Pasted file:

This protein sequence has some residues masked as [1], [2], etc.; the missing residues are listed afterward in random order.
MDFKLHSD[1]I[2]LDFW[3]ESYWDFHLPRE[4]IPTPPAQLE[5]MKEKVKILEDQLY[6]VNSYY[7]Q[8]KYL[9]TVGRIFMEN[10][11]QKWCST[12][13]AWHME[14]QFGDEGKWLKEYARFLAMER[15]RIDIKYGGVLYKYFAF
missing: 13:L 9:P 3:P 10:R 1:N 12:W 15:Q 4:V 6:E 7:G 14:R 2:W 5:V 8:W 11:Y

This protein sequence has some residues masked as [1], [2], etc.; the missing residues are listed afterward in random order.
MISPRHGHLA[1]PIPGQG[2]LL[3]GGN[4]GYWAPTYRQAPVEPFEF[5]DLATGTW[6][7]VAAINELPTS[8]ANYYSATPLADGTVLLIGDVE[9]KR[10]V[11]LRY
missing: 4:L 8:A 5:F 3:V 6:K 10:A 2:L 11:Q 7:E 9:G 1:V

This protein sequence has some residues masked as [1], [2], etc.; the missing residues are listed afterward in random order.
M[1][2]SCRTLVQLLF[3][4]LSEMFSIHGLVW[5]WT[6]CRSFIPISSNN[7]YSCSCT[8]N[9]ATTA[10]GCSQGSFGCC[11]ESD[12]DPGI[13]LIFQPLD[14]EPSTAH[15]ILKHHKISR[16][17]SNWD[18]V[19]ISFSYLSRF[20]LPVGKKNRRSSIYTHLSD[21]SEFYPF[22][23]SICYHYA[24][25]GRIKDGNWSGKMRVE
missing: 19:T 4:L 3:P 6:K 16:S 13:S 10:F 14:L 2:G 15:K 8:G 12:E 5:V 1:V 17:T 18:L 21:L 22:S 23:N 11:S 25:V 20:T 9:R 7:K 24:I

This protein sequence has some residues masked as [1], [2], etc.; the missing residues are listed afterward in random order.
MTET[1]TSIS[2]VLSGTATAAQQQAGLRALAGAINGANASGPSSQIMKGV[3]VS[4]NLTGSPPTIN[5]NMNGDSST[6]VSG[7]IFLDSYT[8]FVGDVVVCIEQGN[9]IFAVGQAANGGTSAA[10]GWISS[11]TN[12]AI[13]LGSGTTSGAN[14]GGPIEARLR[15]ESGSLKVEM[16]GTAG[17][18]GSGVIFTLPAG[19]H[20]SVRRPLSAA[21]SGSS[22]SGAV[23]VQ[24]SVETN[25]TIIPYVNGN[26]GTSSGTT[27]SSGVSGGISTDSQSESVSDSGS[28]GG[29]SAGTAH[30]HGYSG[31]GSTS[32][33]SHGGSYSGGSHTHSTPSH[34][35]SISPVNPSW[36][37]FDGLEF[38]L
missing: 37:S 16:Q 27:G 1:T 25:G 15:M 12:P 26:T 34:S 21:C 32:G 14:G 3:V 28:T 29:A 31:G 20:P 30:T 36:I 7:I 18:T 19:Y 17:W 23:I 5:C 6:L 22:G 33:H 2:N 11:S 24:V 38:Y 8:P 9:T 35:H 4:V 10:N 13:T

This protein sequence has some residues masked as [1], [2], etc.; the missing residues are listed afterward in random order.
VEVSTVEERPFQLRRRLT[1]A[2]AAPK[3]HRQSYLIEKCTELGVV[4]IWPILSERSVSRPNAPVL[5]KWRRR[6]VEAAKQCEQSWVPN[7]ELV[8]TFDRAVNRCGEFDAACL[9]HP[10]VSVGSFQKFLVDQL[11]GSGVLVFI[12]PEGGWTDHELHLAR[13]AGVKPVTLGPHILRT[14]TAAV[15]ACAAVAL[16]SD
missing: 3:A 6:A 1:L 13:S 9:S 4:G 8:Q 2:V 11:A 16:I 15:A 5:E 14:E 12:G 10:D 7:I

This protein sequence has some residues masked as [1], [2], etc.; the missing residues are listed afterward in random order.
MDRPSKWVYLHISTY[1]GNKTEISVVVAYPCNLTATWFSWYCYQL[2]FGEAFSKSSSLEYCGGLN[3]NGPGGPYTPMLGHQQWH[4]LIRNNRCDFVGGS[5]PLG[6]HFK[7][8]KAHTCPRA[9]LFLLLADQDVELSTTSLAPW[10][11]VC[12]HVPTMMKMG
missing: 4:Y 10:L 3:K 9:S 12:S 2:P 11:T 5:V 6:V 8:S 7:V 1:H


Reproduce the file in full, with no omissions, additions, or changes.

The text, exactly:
This protein sequence has some residues masked as [1], [2], etc.; the missing residues are listed afterward in random order.
MDFKLHSD[1]I[2]LDFW[3]ESYWDFHLPRE[4]IPTPPAQLE[5]MKEKVKILEDQLY[6]VNSYY[7]Q[8]KYL[9]TVGRIFMEN[10][11]QKWCST[12][13]AWHME[14]QFGDEGKWLKEYARFLAMER[15]RIDIKYGGVLYKYFAF
missing: 13:L 9:P 3:P 10:R 1:N 12:W 15:Q 4:V 6:E 7:G 14:R 2:W 5:V 8:W 11:Y

This protein sequence has some residues masked as [1], [2], etc.; the missing residues are listed afterward in random order.
MISPRHGHLA[1]PIPGQG[2]LL[3]GGN[4]GYWAPTYRQAPVEPFEF[5]DLATGTW[6][7]VAAINELPTS[8]ANYYSATPLADGTVLLIGDVE[9]KR[10]V[11]LRY
missing: 4:L 8:A 5:F 3:V 6:K 10:A 2:L 11:Q 7:E 9:G 1:V

This protein sequence has some residues masked as [1], [2], etc.; the missing residues are listed afterward in random order.
M[1][2]SCRTLVQLLF[3][4]LSEMFSIHGLVW[5]WT[6]CRSFIPISSNN[7]YSCSCT[8]N[9]ATTA[10]GCSQGSFGCC[11]ESD[12]DPGI[13]LIFQPLD[14]EPSTAH[15]ILKHHKISR[16][17]SNWD[18]V[19]ISFSYLSRF[20]LPVGKKNRRSSIYTHLSD[21]SEFYPF[22][23]SICYHYA[24][25]GRIKDGNWSGKMRVE
missing: 19:T 4:L 3:P 6:K 16:S 13:S 10:F 14:L 2:G 15:K 8:G 12:E 5:V 1:V 17:T 18:L 21:L 22:S 23:N 11:S 25:V 20:T 9:R 7:K 24:I

This protein sequence has some residues masked as [1], [2], etc.; the missing residues are listed afterward in random order.
MTET[1]TSIS[2]VLSGTATAAQQQAGLRALAGAINGANASGPSSQIMKGV[3]VS[4]NLTGSPPTIN[5]NMNGDSST[6]VSG[7]IFLDSYT[8]FVGDVVVCIEQGN[9]IFAVGQAANGGTSAA[10]GWISS[11]TN[12]AI[13]LGSGTTSGAN[14]GGPIEARLR[15]ESGSLKVEM[16]GTAG[17][18]GSGVIFTLPAG[19]H[20]SVRRPLSAA[21]SGSS[22]SGAV[23]VQ[24]SVETN[25]TIIPYVNGN[26]GTSSGTT[27]SSGVSGGISTDSQSESVSDSGS[28]GG[29]SAGTAH[30]HGYSG[31]GSTS[32][33]SHGGSYSGGSHTHSTPSH[34][35]SISPVNPSW[36][37]FDGLEF[38]L
missing: 37:S 16:Q 27:G 1:T 25:G 15:M 12:P 26:T 34:S 21:C 32:G 14:G 3:V 28:T 29:A 31:G 20:P 30:T 36:I 7:I 18:T 19:Y 17:W 23:I 5:C 6:L 22:G 33:H 2:N 11:S 24:V 38:Y 8:P 9:T 35:H 4:V 10:N 13:T

This protein sequence has some residues masked as [1], [2], etc.; the missing residues are listed afterward in random order.
VEVSTVEERPFQLRRRLT[1]A[2]AAPK[3]HRQSYLIEKCTELGVV[4]IWPILSERSVSRPNAPVL[5]KWRRR[6]VEAAKQCEQSWVPN[7]ELV[8]TFDRAVNRCGEFDAACL[9]HP[10]VSVGSFQKFLVDQL[11]GSGVLVFI[12]PEGGWTDHELHLAR[13]AGVKPVTLGPHILRT[14]TAAV[15]ACAAVAL[16]SD
missing: 3:A 6:A 1:L 13:S 9:S 4:G 8:Q 2:V 11:A 16:I 15:A 5:E 14:E 12:G 10:D 7:I

This protein sequence has some residues masked as [1], [2], etc.; the missing residues are listed afterward in random order.
MDRPSKWVYLHISTY[1]GNKTEISVVVAYPCNLTATWFSWYCYQL[2]FGEAFSKSSSLEYCGGLN[3]NGPGGPYTPMLGHQQWH[4]LIRNNRCDFVGGS[5]PLG[6]HFK[7][8]KAHTCPRA[9]LFLLLADQDVELSTTSLAPW[10][11]VC[12]HVPTMMKMG
missing: 4:Y 10:L 3:K 9:S 12:S 2:P 11:T 5:V 6:V 8:S 7:V 1:H